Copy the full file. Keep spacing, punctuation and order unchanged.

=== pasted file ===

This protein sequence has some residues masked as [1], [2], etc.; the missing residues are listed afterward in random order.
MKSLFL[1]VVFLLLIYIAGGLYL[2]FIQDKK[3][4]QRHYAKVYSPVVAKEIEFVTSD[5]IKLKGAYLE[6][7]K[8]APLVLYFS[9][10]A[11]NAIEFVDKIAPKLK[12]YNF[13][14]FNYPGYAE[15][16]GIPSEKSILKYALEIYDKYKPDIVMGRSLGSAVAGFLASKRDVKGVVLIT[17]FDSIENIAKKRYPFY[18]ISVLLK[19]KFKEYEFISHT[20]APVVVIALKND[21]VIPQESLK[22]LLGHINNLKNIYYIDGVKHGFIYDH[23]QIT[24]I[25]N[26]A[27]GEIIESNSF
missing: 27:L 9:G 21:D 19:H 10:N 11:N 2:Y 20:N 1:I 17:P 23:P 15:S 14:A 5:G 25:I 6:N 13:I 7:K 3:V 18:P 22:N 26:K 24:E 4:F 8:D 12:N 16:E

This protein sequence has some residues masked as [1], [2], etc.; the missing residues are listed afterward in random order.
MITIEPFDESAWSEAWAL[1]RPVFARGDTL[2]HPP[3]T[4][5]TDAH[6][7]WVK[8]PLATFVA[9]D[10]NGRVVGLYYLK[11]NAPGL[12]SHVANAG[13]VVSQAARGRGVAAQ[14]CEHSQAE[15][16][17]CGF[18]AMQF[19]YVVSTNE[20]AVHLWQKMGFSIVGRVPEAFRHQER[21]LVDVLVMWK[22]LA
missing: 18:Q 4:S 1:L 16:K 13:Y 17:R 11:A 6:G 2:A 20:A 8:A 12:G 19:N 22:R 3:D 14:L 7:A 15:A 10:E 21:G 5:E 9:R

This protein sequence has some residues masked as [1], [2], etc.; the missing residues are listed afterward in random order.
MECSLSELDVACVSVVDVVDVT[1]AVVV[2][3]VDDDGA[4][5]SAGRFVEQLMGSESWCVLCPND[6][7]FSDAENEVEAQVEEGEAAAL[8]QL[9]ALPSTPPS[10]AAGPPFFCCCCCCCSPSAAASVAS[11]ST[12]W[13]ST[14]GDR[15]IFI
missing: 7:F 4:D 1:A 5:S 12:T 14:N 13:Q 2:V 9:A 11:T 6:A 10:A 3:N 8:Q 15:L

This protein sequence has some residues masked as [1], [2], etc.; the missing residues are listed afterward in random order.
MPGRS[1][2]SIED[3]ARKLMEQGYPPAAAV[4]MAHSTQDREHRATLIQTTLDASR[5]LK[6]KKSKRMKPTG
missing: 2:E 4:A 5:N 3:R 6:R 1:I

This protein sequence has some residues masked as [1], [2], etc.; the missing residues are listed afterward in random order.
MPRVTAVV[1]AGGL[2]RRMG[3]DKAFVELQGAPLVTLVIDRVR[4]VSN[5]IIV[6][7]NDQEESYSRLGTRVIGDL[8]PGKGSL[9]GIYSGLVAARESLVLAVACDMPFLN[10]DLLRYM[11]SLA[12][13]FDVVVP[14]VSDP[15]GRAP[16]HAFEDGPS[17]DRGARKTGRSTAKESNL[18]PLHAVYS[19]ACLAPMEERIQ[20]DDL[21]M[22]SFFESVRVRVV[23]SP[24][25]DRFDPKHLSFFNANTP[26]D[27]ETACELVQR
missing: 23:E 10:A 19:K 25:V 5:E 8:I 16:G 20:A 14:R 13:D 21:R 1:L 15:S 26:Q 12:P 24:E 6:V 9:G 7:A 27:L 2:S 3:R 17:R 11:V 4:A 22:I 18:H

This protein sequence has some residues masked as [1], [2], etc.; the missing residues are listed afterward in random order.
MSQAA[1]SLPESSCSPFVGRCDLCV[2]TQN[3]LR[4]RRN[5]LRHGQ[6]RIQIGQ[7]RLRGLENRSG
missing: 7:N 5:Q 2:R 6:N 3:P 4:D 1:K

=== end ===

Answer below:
This protein sequence has some residues masked as [1], [2], etc.; the missing residues are listed afterward in random order.
MKSLFL[1]VVFLLLIYIAGGLYL[2]FIQDKK[3][4]QRHYAKVYSPVVAKEIEFVTSD[5]IKLKGAYLE[6][7]K[8]APLVLYFS[9][10]A[11]NAIEFVDKIAPKLK[12]YNF[13][14]FNYPGYAE[15][16]GIPSEKSILKYALEIYDKYKPDIVMGRSLGSAVAGFLASKRDVKGVVLIT[17]FDSIENIAKKRYPFY[18]ISVLLK[19]KFKEYEFISHT[20]APVVVIALKND[21]VIPQESLK[22]LLGHINNLKNIYYIDGVKHGFIYDH[23]QIT[24]I[25]N[26]A[27]GEIIESNSF
missing: 27:L 9:G 21:D 19:H 10:N 11:N 2:Y 20:N 1:I 17:P 23:P 15:S 14:A 5:G 25:I 6:N 13:I 7:K 3:V 18:P 22:N 26:K 24:E 4:F 8:D 12:N 16:E

This protein sequence has some residues masked as [1], [2], etc.; the missing residues are listed afterward in random order.
MITIEPFDESAWSEAWAL[1]RPVFARGDTL[2]HPP[3]T[4][5]TDAH[6][7]WVK[8]PLATFVA[9]D[10]NGRVVGLYYLK[11]NAPGL[12]SHVANAG[13]VVSQAARGRGVAAQ[14]CEHSQAE[15][16][17]CGF[18]AMQF[19]YVVSTNE[20]AVHLWQKMGFSIVGRVPEAFRHQER[21]LVDVLVMWK[22]LA
missing: 18:Q 4:S 1:L 16:K 13:Y 17:R 11:A 6:G 2:A 20:A 8:A 12:G 19:N 22:R 3:D 14:L 7:A 15:A 10:E 21:G 5:E 9:R

This protein sequence has some residues masked as [1], [2], etc.; the missing residues are listed afterward in random order.
MECSLSELDVACVSVVDVVDVT[1]AVVV[2][3]VDDDGA[4][5]SAGRFVEQLMGSESWCVLCPND[6][7]FSDAENEVEAQVEEGEAAAL[8]QL[9]ALPSTPPS[10]AAGPPFFCCCCCCCSPSAAASVAS[11]ST[12]W[13]ST[14]GDR[15]IFI
missing: 7:F 4:D 1:A 5:S 12:T 14:N 13:Q 2:V 9:A 11:T 6:A 10:A 3:N 8:Q 15:L

This protein sequence has some residues masked as [1], [2], etc.; the missing residues are listed afterward in random order.
MPGRS[1][2]SIED[3]ARKLMEQGYPPAAAV[4]MAHSTQDREHRATLIQTTLDASR[5]LK[6]KKSKRMKPTG
missing: 2:E 4:A 5:N 3:R 6:R 1:I

This protein sequence has some residues masked as [1], [2], etc.; the missing residues are listed afterward in random order.
MPRVTAVV[1]AGGL[2]RRMG[3]DKAFVELQGAPLVTLVIDRVR[4]VSN[5]IIV[6][7]NDQEESYSRLGTRVIGDL[8]PGKGSL[9]GIYSGLVAARESLVLAVACDMPFLN[10]DLLRYM[11]SLA[12][13]FDVVVP[14]VSDP[15]GRAP[16]HAFEDGPS[17]DRGARKTGRSTAKESNL[18]PLHAVYS[19]ACLAPMEERIQ[20]DDL[21]M[22]SFFESVRVRVV[23]SP[24][25]DRFDPKHLSFFNANTP[26]D[27]ETACELVQR
missing: 23:E 10:A 19:K 25:V 5:E 8:I 16:G 20:A 14:R 13:D 21:R 1:L 15:S 26:Q 12:P 24:E 6:V 9:G 7:A 27:L 2:S 3:R 17:R 11:V 4:A 22:I 18:H

This protein sequence has some residues masked as [1], [2], etc.; the missing residues are listed afterward in random order.
MSQAA[1]SLPESSCSPFVGRCDLCV[2]TQN[3]LR[4]RRN[5]LRHGQ[6]RIQIGQ[7]RLRGLENRSG
missing: 7:N 5:Q 2:R 6:N 3:P 4:D 1:K